Federal Budget 2023-24

Despite significant spending increases, the 2023 Federal Budget did not raise taxes (with a few, rare exceptions) largely because it did not have to. Historically, low unemployment means this budget benefited from more personal income tax receipts (exacerbated by bracket creep due to higher wages) and less welfare expenditure than ever before. Add in strong corporate receipts and record revenue from commodities (particularly coal and iron ore) and the result is a rare and enviable budget surplus – albeit of a relatively modest $4 billion.

The new spending measures include initiatives which will be popular and permanent, such as cost of living packages for low income households. On the revenue side, receipts will be moderate with rising employment and inevitable falling commodity prices, leading once again to deficits after the current year.

While the Government has commendably used almost 80% of the current windfall revenue to reduce debt, there is no doubt that future budgets will come under pressure to raise revenue. Increasing tax on large gas producers, superannuation funds, smokers and multinationals is not expected to add significantly to the bottom line, and it will be interesting to see if a broader cohort is affected in future years.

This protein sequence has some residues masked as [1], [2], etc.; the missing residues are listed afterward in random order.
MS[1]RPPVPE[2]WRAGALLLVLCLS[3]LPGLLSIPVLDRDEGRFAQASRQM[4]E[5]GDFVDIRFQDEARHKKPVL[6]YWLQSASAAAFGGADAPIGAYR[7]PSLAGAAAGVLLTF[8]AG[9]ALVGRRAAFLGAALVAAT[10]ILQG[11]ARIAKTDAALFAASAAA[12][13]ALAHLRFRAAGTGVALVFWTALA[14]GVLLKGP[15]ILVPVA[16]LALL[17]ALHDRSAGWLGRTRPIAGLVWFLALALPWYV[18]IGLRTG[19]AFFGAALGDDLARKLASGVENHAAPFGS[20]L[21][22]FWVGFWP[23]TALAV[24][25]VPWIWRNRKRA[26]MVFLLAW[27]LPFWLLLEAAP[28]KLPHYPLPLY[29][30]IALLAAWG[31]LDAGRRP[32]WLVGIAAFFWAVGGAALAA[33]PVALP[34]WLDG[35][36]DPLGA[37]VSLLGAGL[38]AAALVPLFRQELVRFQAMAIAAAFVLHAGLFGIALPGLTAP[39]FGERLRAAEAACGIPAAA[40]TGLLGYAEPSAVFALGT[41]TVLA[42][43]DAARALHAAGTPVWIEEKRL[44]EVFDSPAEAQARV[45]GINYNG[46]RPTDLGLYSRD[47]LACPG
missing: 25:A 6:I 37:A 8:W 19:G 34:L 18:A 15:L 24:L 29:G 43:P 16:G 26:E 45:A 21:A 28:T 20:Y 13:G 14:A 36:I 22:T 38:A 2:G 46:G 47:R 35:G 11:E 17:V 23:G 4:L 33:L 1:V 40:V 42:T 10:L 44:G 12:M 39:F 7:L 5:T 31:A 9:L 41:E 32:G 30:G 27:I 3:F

In the meantime, the ATO is again the beneficiary of a significant pay rise as it receives more funding to raise more revenue, this time with a focus on GST compliance and increasing focus on collections.

For the majority of our clients, this budget largely puts tax planning in a holding pattern. There are some helpful measures and clarifications outlined below, but there are continued notable absences – including changes to individual and corporate tax residence rules and Division 7A.

Our first impressions of some of the more surprising tax-related measures are set out under headings below.